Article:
A lock which has no spring catch. Metaphorically, a state of
things so entangled that there seems to be no practical solution.
“Things are at a dead-lock.” —The Times.
Empty bottles. Down among the dead men let me lie. Let me
get so intoxicated as to slip from my chair, and lie under the table
with the empty bottles. The expression is a witticism on the word
spirit. Spirit means life, and also alcohol (the spirit of full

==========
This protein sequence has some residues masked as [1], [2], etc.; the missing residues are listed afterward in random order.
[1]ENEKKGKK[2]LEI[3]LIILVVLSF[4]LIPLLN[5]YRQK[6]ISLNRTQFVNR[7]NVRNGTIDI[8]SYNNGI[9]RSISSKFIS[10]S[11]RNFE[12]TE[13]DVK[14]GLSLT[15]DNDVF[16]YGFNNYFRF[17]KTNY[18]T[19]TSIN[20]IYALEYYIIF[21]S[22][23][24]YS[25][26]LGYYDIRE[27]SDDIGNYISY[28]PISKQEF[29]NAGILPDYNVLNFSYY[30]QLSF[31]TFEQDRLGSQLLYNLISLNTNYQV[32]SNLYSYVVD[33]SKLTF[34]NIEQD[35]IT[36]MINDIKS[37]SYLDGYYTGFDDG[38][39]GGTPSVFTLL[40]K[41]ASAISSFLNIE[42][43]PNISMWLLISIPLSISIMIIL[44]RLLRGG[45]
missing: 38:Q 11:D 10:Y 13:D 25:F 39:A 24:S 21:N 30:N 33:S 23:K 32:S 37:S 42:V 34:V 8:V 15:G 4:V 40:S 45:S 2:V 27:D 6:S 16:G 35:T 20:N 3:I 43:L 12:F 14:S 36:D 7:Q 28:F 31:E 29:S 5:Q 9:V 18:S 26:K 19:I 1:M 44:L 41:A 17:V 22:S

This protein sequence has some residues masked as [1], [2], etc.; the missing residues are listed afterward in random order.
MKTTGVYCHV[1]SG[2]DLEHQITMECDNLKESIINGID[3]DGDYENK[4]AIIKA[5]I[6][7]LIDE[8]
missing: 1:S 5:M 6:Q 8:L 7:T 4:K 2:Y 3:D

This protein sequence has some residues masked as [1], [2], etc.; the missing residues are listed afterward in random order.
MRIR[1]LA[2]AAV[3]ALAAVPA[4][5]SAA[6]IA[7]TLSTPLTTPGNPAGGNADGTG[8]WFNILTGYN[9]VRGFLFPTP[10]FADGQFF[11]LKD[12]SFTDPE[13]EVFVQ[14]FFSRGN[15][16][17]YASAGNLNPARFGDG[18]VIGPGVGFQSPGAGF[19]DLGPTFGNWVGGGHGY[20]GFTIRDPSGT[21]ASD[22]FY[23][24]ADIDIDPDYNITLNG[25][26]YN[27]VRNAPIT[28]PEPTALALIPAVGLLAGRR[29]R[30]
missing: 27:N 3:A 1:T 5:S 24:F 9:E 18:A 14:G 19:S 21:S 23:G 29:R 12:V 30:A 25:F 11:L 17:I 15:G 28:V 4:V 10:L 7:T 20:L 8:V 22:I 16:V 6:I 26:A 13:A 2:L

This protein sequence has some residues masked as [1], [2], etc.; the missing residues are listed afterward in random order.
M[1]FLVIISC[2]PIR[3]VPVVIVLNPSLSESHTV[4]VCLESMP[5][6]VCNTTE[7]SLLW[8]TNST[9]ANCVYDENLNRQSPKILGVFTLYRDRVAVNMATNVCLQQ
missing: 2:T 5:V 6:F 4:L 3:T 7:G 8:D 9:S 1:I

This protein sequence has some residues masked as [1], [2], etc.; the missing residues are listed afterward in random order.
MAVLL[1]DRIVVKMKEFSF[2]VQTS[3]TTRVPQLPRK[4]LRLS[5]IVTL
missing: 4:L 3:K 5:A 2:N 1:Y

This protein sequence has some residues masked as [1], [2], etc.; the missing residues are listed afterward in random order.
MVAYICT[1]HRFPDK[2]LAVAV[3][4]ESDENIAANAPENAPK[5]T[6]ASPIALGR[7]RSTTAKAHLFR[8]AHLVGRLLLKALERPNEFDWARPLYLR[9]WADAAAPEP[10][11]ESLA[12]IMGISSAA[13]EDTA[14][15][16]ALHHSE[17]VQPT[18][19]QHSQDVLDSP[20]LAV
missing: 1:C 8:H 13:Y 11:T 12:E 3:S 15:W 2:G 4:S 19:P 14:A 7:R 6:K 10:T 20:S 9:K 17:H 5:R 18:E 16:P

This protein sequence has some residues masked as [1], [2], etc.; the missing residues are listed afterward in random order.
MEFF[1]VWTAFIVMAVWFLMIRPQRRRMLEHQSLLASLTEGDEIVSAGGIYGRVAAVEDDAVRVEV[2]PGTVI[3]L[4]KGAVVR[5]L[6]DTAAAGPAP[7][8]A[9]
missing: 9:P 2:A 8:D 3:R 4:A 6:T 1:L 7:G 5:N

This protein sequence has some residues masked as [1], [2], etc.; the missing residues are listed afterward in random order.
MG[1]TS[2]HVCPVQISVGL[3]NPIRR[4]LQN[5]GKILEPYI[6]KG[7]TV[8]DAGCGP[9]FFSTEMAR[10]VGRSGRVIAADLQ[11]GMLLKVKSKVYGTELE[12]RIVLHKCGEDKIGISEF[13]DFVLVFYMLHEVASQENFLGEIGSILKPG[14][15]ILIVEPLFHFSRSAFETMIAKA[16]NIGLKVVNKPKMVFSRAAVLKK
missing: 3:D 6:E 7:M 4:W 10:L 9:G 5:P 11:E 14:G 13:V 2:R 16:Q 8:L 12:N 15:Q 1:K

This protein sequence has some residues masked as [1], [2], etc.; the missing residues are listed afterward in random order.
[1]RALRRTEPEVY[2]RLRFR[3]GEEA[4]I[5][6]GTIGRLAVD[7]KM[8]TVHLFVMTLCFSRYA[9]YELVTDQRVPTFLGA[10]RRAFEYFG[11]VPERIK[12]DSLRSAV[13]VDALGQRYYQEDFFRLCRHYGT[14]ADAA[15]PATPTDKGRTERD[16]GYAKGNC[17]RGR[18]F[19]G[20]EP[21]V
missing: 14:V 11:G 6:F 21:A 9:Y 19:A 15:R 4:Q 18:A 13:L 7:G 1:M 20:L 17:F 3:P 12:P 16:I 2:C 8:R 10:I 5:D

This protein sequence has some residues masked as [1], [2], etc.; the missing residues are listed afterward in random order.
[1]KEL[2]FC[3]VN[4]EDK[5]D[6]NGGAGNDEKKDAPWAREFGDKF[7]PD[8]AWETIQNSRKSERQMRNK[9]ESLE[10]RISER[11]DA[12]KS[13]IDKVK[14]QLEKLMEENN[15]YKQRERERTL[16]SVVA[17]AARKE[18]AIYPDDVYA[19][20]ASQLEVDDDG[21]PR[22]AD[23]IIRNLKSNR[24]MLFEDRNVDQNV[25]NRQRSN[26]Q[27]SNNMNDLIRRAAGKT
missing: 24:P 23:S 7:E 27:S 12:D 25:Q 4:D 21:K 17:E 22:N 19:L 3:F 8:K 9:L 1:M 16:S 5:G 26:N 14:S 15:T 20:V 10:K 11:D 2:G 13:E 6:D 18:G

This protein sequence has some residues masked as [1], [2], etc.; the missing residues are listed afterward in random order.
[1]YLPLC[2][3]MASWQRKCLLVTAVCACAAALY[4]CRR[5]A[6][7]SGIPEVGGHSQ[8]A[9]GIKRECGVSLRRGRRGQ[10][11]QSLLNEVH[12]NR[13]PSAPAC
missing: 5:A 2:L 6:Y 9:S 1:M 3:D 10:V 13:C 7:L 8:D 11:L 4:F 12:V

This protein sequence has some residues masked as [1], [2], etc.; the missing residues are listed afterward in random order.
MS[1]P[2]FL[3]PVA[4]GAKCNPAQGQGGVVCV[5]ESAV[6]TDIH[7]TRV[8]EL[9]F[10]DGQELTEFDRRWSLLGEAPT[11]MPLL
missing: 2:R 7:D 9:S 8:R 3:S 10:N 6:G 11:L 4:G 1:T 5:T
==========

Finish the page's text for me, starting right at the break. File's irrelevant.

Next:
bottles); when the spirit is out the man is dead, and when the bottle
is empty its spirit is departed. Also, a loaf of bread smuggled into
the basket for the private use of the person who carries the bread out
is called a “dead man.”
Source: Dictionary of Phrase and Fable, E. Cobham Brewer, 1894
More on Dead Lock from Infoplease: